Wednesday, November 4, 2009

1853 Most Difficult Words

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1583 Most Difficult Words

amphitheater (BRITISH = amphitheatre) = oval-shaped theater
anathema = curse, ban
annul = cancel, nullify
anodyne = pain soothing
anoint = consecrate, to apply oil, especially as a sacred rite
anonymity = state of being anonymous, having no name
antediluvian = ancient, obsolete, pre historic
antithesis = direct opposite
apathetic = unconcerned, indifferent
aphasia = inability to speak or use words
aphorism = maxim, old saying
aplomb = poise, confidence
apocryphal = a doubtful authenticity, not genuine, fictional
apostate = one who abandons one's faith
apotheosis = Deification, glorification
approbation = praise, official approval
archaic = Antiquated, from an earlier time
archipelago = group of islands
ardor (BRITISH = ardour) = great emotion or passion
arraign = indict, to call to court to answer a charge
arrogate = seize without right, to demand or claim arrogantly
ascendancy = powerful state
ascribe = to attribute
ashen = resembling ashes, or deathly pale
asinine = stupid
askance = to view with suspicion, scornfully
askew = crooked, tilted
aspersion = slander, false rumor, damaging report
assail = attack
assent = to express agreement
assiduous = hard-working, diligent, persistent
assuage = lessen (pain), to make less severe, ease
astringent = causing contraction, severe, harsh
asunder = apart, into different parts
atone = make amends for a wrong
august = noble, dignified, awe-inspiring, venerable
avow = declare
awry = crooked, askew, amiss
axiom = self-evident truth, premise, postulate
bacchanal = orgy, drunkenly festive
baleful = hostile, malignant, harmful with evil intentions
balk = hesitate, refuse, shirk, prevent
banal = trite, overly common
bane = poison, nuisance, something causing ruin
bastion = fort, fortification, stronghold
beguile = deceive, seduce, mislead
behemoth = monster, huge creature
beleaguer = besiege, to harass, plague
berate = to scold harshly
bestial = beast-like, brutal
bestow = to give as a gift, grant
bevy = group
bicker = quarrel, to have a petty argument
bilious = ill-tempered
bilk = swindle, cheat, defraud
blandish = to coax with flattering, grovel
blight = decay, afflict, destroy
blithe = Joyful, cheerful, or without appropriate thought
bombast = pompous speech
bourgeois = middle class
broach = bring up a topic of conversation
brusque = curt, rough and abrupt in manner
bulwark = fortification
burgeon = sprout or flourish
burly = husky, brawny
cabal = plot, a secret group seeking to overturn something
cadaver = corpse, dead body
cajole = encourage, coax, flatter
calumny = Slander, false and malicious accusation
canard = hoax, a lie
candor (BRITISH = candour) = frankness, honesty of expression
canvass = survey, examine thoroughly
capricious = fickle, impulsive, whimsical, without much thought
careen = swerve, to lean on one side
castigate = criticize, punish, chastise
cataclysm = catastrophe, disaster
cathartic = purgative, purifying, cleansing
catholic = universal, worldly
caucus = a small group within an organization or a meeting of such a group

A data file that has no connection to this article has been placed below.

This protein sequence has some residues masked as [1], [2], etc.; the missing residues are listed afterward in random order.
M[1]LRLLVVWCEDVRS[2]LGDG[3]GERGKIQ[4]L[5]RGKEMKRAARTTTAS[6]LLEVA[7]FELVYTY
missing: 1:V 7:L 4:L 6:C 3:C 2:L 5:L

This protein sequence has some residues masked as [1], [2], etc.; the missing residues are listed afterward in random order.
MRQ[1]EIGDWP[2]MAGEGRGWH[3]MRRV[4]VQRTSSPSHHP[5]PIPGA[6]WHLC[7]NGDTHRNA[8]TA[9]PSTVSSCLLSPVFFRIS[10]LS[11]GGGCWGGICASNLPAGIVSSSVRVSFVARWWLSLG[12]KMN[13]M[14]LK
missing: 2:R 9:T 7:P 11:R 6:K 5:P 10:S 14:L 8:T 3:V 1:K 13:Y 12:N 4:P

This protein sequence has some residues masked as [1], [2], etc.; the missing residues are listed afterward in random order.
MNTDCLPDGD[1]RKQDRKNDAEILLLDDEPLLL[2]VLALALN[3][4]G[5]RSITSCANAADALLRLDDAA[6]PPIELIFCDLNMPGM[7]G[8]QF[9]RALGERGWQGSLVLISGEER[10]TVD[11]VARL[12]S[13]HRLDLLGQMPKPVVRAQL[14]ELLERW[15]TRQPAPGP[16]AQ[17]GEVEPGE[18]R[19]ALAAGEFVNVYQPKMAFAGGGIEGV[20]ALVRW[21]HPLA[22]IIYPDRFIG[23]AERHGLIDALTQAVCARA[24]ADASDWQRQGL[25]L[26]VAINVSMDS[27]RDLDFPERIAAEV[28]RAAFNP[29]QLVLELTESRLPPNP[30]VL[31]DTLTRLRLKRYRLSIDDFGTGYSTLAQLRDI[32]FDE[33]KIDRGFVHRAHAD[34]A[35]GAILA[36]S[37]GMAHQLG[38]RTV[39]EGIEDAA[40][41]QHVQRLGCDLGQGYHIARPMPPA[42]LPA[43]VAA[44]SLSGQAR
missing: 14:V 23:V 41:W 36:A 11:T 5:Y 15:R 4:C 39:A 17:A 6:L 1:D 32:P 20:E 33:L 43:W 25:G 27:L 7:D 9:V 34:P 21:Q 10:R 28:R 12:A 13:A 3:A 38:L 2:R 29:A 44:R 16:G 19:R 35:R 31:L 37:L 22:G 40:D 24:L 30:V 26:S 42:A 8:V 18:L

cavil = quibble, raise trivial objections
cede = transfer ownership, to surrender possession of something
censorious = condemning speech, severely critical
chagrin = shame, embarrassment, humiliation
chalice = goblet, cup
chary = cautious, watchful, extremely shy
cherubic = sweet, innocent
chicanery = trickery, fraud, deception
chide = scold, express disapproval
chimerical = imaginary, impossible
choleric = easily angered, short-tempered
circumlocution = roundabout expression
circumspect = cautious, wary
circumvent = evade, avoid, to go around
citadel = fortress or stronghold
clamor (BRITISH = clamour) = noisy outcry
cleave = to split or separate, to stick, adhere
clemency = forgiveness, merciful leniency
cloister = refuge, to confine, seclude
coalesce = combine, to grow together
coddle = to pamper, baby, treat indulgently
cogent = well-put, convincing, logically forceful
cognate = from the same source, related
cognomen = family name, any name, nickname
colloquy = conference
collusion = conspiracy, collaboration, complicity
commodious = spacious
complicity = guilt by association, knowing partnership in wrong doing
compunction = remorse, regret
concur = To agree

conflagration = large fire, big, destructive fire
confluence = flowing together, meeting of two streams, meeting place
confound = bewilder, to baffle, perplex
congeal = solidify, as a liquid freezing, to become thick or solid
conjecture = hypothesis, speculation, prediction
conjure = summon, to evoke a spirit, cast a spell
consanguinity = related by blood, kinship
consecrate = make holy, dedicate to a goal, to declare sacred
construe = interpret or to explain
continence = self-control, self-restraint
contrite = apologetic, deeply sorrowful and repentant for a wrong
contusion = A bruise
conundrum = enigma, puzzle or problem with no solution, riddle
convivial = sociable, festive, fond of eating, drinking, and people
convoke = convene, summon, to call together
coquette = woman who flirts
corroborate = to confirm, verify
coterie = small group, group of people with a common interest or purpose
countenance = facial expression, to favor, support
cower = showing fear, to cringe in fear
crass = crude, unrefined
craven = cowardly